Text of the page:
One of the many reasons that people like working with Bob is the perspective that he brings to the job. As dean, he asked people to take their jobs seriously, but not to take themselves too seriously. He complied with his own request, as evidenced by the fact that, on numerous occasions, I heard him laughing heartily with whomever was in his office at the time, and I found myself wishing that I were in there with them. A dean’s office is an incredibly busy place, and much of what goes on is not particularly pleasant or fun. So it’s definitely “therapeutic” whenever the mood can be lightened – at the right time and in the right way – with some levity, and Bob was really good at lightening the mood.
Speaking of mood, I suspect that almost anybody who has ever had a job has had to deal with a co-worker, or even worse, a boss who is moody from time to time. In addition to being very unprofessional, this type of behavior is extremely unfair to those who have to work with the moody party. Nobody who worked with Bob ever had to deal with this problem because his mood was always upbeat and unvarying. As incredible, or perhaps unbelievable, as it sounds, I don’t recall his ever being “in a mood.” When you work with somebody on a regular basis and you never have to worry about how that person “is feeling today,” the work experience is much more productive and enjoyable.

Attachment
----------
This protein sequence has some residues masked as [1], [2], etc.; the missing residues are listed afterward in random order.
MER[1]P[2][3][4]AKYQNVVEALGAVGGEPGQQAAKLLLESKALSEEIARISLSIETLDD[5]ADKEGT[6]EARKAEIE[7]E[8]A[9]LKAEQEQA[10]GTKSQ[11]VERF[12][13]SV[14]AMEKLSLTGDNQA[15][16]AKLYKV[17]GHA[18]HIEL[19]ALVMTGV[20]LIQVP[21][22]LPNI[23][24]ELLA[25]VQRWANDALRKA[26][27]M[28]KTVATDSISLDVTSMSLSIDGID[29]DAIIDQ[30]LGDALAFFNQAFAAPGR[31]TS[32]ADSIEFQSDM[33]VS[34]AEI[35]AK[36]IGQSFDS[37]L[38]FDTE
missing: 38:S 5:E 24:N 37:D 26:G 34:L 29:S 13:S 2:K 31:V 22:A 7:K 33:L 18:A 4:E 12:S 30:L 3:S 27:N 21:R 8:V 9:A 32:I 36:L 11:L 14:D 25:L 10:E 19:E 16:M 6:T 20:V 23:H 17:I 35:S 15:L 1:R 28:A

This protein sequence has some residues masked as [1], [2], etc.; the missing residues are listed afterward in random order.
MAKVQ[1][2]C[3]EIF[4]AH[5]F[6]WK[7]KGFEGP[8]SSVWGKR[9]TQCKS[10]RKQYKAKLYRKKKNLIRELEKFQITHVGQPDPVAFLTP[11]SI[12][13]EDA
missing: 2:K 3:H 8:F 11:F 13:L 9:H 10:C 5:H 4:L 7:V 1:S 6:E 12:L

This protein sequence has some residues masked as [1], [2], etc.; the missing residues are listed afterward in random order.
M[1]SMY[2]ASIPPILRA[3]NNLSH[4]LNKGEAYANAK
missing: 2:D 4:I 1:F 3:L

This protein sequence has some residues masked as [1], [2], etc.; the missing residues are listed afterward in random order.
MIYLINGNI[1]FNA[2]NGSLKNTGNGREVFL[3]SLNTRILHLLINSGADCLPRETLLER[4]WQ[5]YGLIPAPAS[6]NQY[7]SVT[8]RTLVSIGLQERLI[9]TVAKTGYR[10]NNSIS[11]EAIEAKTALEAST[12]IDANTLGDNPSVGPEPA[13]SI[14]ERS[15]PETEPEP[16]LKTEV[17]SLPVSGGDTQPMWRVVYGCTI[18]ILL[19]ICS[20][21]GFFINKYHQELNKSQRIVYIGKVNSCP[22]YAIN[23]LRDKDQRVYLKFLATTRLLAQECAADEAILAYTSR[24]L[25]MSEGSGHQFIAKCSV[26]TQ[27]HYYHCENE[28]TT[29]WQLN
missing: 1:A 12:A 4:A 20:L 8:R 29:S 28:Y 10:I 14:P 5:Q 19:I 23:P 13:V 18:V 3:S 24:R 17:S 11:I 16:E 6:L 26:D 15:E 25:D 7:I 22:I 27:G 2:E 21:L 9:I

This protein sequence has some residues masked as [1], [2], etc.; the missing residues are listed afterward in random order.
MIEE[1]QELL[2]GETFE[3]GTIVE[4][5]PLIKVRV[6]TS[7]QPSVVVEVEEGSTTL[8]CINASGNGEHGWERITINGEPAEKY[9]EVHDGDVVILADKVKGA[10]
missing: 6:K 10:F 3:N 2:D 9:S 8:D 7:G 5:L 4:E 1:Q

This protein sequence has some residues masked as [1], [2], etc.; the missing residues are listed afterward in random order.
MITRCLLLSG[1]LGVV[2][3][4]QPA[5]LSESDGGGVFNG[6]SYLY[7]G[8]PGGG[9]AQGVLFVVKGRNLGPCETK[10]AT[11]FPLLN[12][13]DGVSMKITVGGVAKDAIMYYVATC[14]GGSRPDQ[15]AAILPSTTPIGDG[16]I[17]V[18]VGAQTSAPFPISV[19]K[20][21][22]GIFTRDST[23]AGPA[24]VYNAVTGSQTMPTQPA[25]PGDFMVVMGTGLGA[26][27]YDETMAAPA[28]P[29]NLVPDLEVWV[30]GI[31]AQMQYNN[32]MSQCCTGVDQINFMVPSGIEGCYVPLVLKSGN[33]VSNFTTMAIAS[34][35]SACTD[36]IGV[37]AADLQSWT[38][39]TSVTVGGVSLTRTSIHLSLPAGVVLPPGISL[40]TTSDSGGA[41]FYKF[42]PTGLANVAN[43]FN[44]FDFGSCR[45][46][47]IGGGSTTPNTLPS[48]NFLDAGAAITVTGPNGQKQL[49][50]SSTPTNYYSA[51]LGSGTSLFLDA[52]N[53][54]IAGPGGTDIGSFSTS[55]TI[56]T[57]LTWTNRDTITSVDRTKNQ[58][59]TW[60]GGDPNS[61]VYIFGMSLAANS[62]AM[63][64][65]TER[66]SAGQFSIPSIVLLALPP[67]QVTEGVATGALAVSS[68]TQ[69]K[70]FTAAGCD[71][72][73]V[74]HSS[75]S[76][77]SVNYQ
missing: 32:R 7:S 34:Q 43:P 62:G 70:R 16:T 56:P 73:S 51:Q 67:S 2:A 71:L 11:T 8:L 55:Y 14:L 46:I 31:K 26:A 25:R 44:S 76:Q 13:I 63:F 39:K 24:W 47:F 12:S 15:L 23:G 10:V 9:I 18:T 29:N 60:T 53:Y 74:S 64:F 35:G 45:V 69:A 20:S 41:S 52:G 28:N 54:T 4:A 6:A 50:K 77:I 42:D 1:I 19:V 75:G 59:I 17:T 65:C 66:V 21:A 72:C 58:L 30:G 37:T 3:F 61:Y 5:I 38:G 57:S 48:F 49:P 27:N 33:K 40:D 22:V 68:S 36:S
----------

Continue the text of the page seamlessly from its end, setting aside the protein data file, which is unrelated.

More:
Lest you conclude that the above information is simply “one man’s opinion” about Bob, let me provide you a little more information about him. He has been – and continues to be – highly regarded by virtually everybody with whom he comes in contact. He is past president of the Southern Business Deans Association, past president of Beta Gamma Sigma, and former chairman of The Association to Advance Collegiate Schools of Business Maintenance of Accreditation Committee. Beta Gamma Sigma is the national honor society for business schools, and no business school can have a BGS chapter unless the program is accredited by AACSB, the international accreditation organization for business schools. Last summer, Bob departed JMU to become AACSB’s chief accreditation officer, a marvelous new opportunity for him. These positions are among the most prestigious in the business education arena, and ones that are not held by – or even aspired to – by most deans. Do you see a pattern here?
People say that baseball’s a funny game because you try to end up where you start out – at home plate, scoring a run for your team. Since I began by quoting a baseball hall of famer, it seems quite fitting that I conclude by referencing Yogi again here at the end. I can say with confidence that he definitely understands the relationship between watching and observing because I certainly observed a lot when I watched Bob. I’m grateful that I had the opportunity to watch.
Here’s something else to watch……(Note: If you receive this through email, you will need to go to YouTube or the Be the Change WordPress site to view the video.)